As part of a “future four” series of presentations on the hardware, software and services markets, IDC Canada vice-president of customer segments Jamie Sharp said technology vendors, whose products have largely been commoditized, need to look at deeper segmentation in their customer base. Most companies today are product-oriented and make only minor efforts to tailor their portfolio towards a specific industry. Other firms developed their technology product around a specific vertical, and attempt to grow out of a niche.
Segmentation means making more distinctions within established verticals and customizing products and service strategies appropriately, Sharp said. Although the government does more than 50 per cent of all Canadian IT spending, for example, Sharp showed bar charts which indicated vastly different priorities within the public sector. While 42 per cent of federal users recently told IDC electronic service delivery (ESD) was a critical area, only 12 per cent of municipalities have it on their radar.
“There’s no point in talking about ESD to municipalities, they’re not interested,” Sharp said. “Voice-over-IP is very hot at the municipal level because they’re working on a lot of CRM and 311-type of projects.”
Similarly, many vendors try to paint the financial services industry with a broad brush, but Sharp, who previously worked at TD Bank and Sun Life Financial, said insurance and capital market firms can be worlds apart from banks.
“There’s still a lot of batch stuff going on in insurance,” he said, “whereas the capital market companies are usually more on the leading edge than anyone.”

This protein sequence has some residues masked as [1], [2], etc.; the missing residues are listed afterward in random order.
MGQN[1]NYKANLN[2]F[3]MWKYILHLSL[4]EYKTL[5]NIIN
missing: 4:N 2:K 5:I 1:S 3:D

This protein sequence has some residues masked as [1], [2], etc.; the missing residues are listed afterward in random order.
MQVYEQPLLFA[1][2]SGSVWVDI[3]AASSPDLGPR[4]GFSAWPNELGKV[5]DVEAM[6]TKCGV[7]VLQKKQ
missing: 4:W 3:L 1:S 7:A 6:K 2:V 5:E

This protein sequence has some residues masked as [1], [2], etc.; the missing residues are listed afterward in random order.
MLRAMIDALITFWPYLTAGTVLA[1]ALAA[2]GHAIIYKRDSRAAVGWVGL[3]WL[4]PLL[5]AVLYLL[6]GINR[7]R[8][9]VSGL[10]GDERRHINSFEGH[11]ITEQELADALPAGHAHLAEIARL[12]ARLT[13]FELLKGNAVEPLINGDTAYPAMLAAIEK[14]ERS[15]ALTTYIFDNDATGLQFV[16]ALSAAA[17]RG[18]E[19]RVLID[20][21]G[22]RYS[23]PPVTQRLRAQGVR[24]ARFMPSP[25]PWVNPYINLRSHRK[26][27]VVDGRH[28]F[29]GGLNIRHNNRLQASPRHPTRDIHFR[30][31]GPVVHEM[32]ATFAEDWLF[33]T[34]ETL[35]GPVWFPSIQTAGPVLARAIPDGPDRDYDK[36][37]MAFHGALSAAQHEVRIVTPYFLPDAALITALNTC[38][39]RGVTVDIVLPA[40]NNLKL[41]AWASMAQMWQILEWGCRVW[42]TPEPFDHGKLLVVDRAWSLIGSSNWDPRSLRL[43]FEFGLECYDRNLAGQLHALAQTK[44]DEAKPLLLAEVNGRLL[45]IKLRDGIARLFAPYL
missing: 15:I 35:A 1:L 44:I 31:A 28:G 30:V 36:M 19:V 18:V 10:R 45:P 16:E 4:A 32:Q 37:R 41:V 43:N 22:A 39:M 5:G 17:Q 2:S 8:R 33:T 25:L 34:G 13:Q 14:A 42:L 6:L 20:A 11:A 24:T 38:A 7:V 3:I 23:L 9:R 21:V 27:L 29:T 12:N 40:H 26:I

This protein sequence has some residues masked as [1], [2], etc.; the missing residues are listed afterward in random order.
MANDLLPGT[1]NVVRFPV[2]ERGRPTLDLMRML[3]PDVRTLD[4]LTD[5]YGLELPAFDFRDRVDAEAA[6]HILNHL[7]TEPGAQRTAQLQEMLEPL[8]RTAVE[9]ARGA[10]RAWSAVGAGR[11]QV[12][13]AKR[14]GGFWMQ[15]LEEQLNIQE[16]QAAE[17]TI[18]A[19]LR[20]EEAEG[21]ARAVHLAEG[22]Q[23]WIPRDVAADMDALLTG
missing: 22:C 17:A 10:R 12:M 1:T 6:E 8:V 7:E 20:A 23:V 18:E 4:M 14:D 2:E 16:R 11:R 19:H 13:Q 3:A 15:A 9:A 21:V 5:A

When IDC broke down its research into the sub-verticals, analysts discovered that 14 per cent of banks are planning to spend on core banking infrastructure such as data warehouse software, servers and storage. It was the first time since he’d started working as an analyst that core banking emerged as a priority, Sharp said.
Mark Perrella, vice-president of IDC Canada’s technology group, said hardware such as volume servers are expected to see a 90 per cent growth rate this year, far surpassing client devices such as notebooks, which nonetheless are expected to grow 55 per cent. Overall, IDC is predicting a 4.3 per cent growth rate in hardware, creating a $14.7 billion market in 2006.
Technologies such as multi-core processing, virtualization and grid computing are helping to alleviate the uncertainty of many CIOs about compute cycles, he said. At the same time, the rise of the software-as-a-service (SaaS) model is addressing the concerns of customers who don’t feel they are well-served by the traditional licences they have purchased.
No matter how vendors segment their products, they must still account for a knowledge gap that exists in many IT departments, said Tony Olvet, vice-president of IDC Canada’s communications practice. In a recent survey, for example, only half of the IT managers who had implemented VoIP technologies knew what packet prioritization means, and 27 per cent of data network managers were not aware of multi-protocol label switching five years after it had been introduced.
“I’m not saying step off the gas in terms of selling the products and services,” Olvet said, “but you have to balance that with innovation and service to help demystify the technology.”